Indianapolis Business Journal

MAY 27-JUNE 2, 2013

This week, get an indepth look at new WellPoint CEO Joe Swedish, as the longtime hospital executive takes control of the nation's second-largest health insurer and tries to figure out how to compete under the new rules of Obamacare. In Focus, meet two across-the-street neighbors in Meridian-Kessler who both ended up on a Forbes list for top names in their industry. And in A&E, Lou Harry takes notes on parenting from Indiana-born comedian Jim Gaffigan.

Front PageBack to Top

FDIC sues executives over Irwin failure

The Federal Deposit Insurance Corp. has filed suit against four former officers of defunct Irwin Financial Corp. banks, alleging they “closed their eyes to known risks” in approving loans that contributed to the banks’ 2009 takeover by regulators.

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$225M Westfield project in works

Developer Steve Henke’s vision for Grand Park Village is grand: a 20-acre lake surrounded by an East Coast-style boardwalk lined with restaurants and shops. He sees a carousel at one end of the lake and a Ferris wheel at the other—with a beach, mini marina and watering hole in between.

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New WellPoint CEO Joe Swedish thrives on complexity

Joe Swedish, a career hospital executive, is now two months into his job at the helm of Indianapolis-based WellPoint, the nation’s second-largest health insurer. In his first interview since starting work, Swedish indicated he’s taking his time to learn the people and the culture of the vast organization he now leads.

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Top StoriesBack to Top

High-profile developer chases Indy debut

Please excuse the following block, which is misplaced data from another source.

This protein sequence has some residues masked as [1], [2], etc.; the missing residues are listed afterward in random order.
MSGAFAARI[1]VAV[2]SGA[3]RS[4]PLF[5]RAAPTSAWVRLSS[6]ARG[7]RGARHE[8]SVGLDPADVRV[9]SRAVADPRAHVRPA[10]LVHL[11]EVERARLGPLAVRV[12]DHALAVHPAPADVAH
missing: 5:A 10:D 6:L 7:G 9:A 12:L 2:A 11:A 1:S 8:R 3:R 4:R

Cleveland-based Forest City Enterprises Inc., developer of the 76-story New York by Gehry in New York City, is teaming with Keystone Group in its bid to redevelop a prime piece of downtown real estate where Market Square Arena once stood.

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Indy startup sees green in cheaper 3D printing

Launched in January, 3D Parts Manufacturing joined a recent surge in rapid prototyping and additive manufacturing operations known as 3D printers. Rather than screwing and gluing parts together, operators plug digital designs into machines that shape plastic and metal powders from the bottom up, one microscopic level at a time.

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FocusBack to Top

OpinionBack to Top

Hicks: International trade is the exact opposite of war

Among economists of all stripes, it is well understood that international trade increases wealth, reduces poverty and generally makes everyone better off in the long run. The only real question is whether the total economic benefits are immediately realized or take just a few years to mature.

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In BriefBack to Top